Using Promotional Products Wisely to Elevate Your Marketing / PromoJournal - Cliff's Notes

Last updated: 12-27-2019

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Using Promotional Products Wisely to Elevate Your Marketing / PromoJournal - Cliff's Notes

“Anything worth doing is worth doing right!” That goes for marketing and promoting your company as well. Traditional forms of advertising, brochures, fliers and the like, are so commonplace anymore that business' that promote in this fashion become viewed as ordinary and average. With the proliferation of the internet and its growing appeal, businesses are finding themselves having to find more creative means to meet, greet and make an impression on existing and potential clients. Long gone are the days of a firm handshake and a gentleman’s deal where once a client/vendor relationship were developed, you pretty much had the client for life. Nowadays, we have come to realize, and for some it has been a rude awakening, that we need to earn the right to do business with our clients daily. The competition is fierce and it’s imperative that in order to survive, unique creative methods of advertising and marketing need to be implemented and honed daily.

Enter promotional products, a sleeper if you will. Many consider the use of promotional products for marketing their company to be frivolous and a waste of money. And quite honestly, the way most people utilize promotional products it is exactly that - a waste. Consider the many ways promotional products can effectively promote your company. Whether your introducing a new product or service, exhibiting at a trade show or saying thank you to a client for their business, promotional products can serve as an effective tool to meeting all your marketing objectives. Make no mistake, I am not saying promotional products are the end all to all your marketing efforts, but if done in concert with other forms of advertising media, the mix can be highly effective.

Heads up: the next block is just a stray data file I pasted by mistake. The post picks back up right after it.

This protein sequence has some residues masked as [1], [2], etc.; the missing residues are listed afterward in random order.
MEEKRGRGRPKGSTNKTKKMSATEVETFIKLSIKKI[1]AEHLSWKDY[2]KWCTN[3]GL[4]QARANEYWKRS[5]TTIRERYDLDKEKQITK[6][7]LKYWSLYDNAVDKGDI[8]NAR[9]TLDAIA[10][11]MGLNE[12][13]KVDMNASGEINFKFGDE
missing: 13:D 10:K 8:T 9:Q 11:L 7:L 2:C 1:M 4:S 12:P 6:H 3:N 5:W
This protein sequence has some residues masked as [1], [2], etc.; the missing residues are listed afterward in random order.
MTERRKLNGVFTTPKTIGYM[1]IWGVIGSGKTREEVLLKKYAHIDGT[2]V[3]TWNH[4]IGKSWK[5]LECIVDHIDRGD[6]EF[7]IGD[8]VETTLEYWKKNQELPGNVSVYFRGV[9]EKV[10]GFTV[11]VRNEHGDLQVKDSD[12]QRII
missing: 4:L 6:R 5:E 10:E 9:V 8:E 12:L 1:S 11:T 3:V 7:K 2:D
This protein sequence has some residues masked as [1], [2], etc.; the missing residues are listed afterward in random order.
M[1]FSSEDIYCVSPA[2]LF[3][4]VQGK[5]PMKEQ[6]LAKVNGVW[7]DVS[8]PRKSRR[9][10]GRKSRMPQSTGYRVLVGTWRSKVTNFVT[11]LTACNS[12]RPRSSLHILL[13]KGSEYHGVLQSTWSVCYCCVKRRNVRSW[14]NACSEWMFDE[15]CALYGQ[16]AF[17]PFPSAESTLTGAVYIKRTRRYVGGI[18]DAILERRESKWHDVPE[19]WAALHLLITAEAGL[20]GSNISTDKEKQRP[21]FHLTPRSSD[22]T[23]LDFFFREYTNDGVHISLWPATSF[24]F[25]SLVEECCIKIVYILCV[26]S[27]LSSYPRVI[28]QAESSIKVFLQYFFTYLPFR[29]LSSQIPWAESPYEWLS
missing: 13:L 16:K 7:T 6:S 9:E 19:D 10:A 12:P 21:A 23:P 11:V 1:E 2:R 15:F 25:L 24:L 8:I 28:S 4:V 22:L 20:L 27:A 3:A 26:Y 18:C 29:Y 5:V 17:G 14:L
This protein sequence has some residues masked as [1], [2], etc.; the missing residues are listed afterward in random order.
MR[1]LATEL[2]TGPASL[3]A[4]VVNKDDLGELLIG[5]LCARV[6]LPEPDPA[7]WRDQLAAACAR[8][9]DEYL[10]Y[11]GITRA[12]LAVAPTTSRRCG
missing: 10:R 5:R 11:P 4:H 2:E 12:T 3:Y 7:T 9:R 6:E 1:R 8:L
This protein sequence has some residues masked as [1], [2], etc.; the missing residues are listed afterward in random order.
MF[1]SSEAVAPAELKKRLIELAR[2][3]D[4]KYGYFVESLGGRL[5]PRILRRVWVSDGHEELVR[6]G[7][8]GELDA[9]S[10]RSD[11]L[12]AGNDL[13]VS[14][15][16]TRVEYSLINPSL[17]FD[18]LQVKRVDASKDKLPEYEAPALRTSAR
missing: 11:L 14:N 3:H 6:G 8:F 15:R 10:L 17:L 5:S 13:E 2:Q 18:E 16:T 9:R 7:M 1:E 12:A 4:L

Here are a few reasons why you should be using promotional products to promote your business:

All these reasons can also be used to convince your clients to purchase and use promotional marketing in their marketing mix.

Think of the possibilities! With over 700,000+ (who really knows the number, but it’s big) different products which can be decorated in a variety of ways, surely there is something that will meet the need of your client and prospects. With this wide scope of products available, how do you choose, which option is correct, which one will work? That’s the $100,000.00 question. It is important to layout a foundation of what you’re trying to accomplish, the objectives and it is imperative to be specific. For instance; if you are going to exhibit at a trade show, you need to have specific objectives. Saying I want to increase booth traffic is not enough, more specifically you need to say, I want to attract two-hundred qualified sales leads to my booth each day. Your plan needs to be written down so that you have a road map to guide you. This doesn’t mean you can’t take a detour along the way, slow down or stop for awhile; but a well-laid out strategy will give you the focus and direction you need to accomplish your objectives. No one sets out to fail but many, many do. Remember the old saying in business; “Business’ don’t plan to fail, they just fail to plan”, how true. Another important factor in selecting the proper promotional product is to use something that has value or at the very least a perceived value. My brother was a print broker and promotional products sales rep in Myrtle Beach, SC; and I believe he coined it the best when he worked with his clients. Many ask the same question as to “what is the best product to use?, His reply “…if you see NO value in the product you are giving away to your clients, how can you expect them to see value in it either”. That statement could not be more accurate. 

Before you rush out to buy some “stuff” think about how you would feel if you received a similar item. Does the item you’re proposing satisfy your objective? What does it say about your company? Does it promote an image of quality or does it give off an air of “cheap”?  I remember a client coming to me and requested pens to use as a trade show promotion. After probing her as to why she wanted to use pens her response was she needed something “cheap” to give away. After further discussion I found the majority of the people passing through the trade show were upper level management in the cable television arena. Her objective was to draw and capture these people in her booth. How could one do that with a forty-cent pen? Couldn’t, wouldn’t happen. We eventually found an item that would have a high-perceived value that absolutely met their marketing objectives. In fact, the client reported that it was he best trade show ever as far as accumulating “qualified” leads for their business. When I attend various shows globally, I am amazed at the lack of thought and preparation that goes into a show give-a-away. The next time you attend a show watch the vendors; sit back and watch, it’s merely a feeding frenzy people scarfing things off the tables often not even knowing what they’re picking up. So do others, that can’t be the reason; there must be more. While the product used may be appropriate as a give-a-away or a draw then to the booth, rarely you will hear someone ask questions. How do they know the person is qualified? Why would a person want to buy their product? There must be more thought put into selling and branding the company.